The Kremlin's real goal is to help Syrian President Bashar al-Assad retake as much as possible of the territory his forces have lost to opponents, including U.S.-backed rebels, Russian officials told Bloomberg News. Moscow's deployment of several dozen planes, as well as ships in the Black and Caspian Seas, could last a year or more, one official said, Ilya Arkhipov, Stepan Kravchenko and Henry Meyer of Bloomberg wrote in the article titled "Putin Officials Said to Admit Real Syria Goal Is Far Broader" on October 19.
Putin believes that Assad, whose forces currently control a quarter of Syrian territory with 60% of the population, must be reinforced to ensure that Russia can exert a dominant role in negotiations on a political settlement in Syria, according to people who attended a private meeting with the Russian leader early this month.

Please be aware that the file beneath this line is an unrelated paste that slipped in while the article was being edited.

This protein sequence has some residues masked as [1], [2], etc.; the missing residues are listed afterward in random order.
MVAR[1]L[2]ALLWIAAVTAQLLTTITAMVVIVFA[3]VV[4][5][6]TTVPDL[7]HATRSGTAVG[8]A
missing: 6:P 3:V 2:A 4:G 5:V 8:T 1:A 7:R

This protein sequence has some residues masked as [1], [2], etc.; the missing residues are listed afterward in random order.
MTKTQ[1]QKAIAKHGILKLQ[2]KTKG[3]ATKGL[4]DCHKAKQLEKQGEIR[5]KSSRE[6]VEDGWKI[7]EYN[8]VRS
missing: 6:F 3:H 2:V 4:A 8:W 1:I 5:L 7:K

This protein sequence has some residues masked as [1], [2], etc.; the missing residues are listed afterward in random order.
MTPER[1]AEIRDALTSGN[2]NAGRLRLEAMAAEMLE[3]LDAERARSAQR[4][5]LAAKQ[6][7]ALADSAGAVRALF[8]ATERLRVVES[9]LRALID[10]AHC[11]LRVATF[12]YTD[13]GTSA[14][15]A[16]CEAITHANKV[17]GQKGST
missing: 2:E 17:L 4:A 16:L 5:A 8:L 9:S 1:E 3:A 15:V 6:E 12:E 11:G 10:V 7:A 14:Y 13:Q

Moscow's campaign is designed to initially rout the groups that have threatened Assad's control over key cities in western Syria, both radical Islamists and the so-called moderate rebels backed by the U.S. and its allies. Later there will be a broader offensive against Islamic State in the north and east of the country, say officials, speaking on condition of anonymity to discuss confidential matters.
The principal risk for Russia is that Saudi Arabia, Turkey and Qatar, who support armed groups fighting Assad's forces including radical Islamists, will sharply increase their military supplies in response to the Russian intervention, said the Russian officials.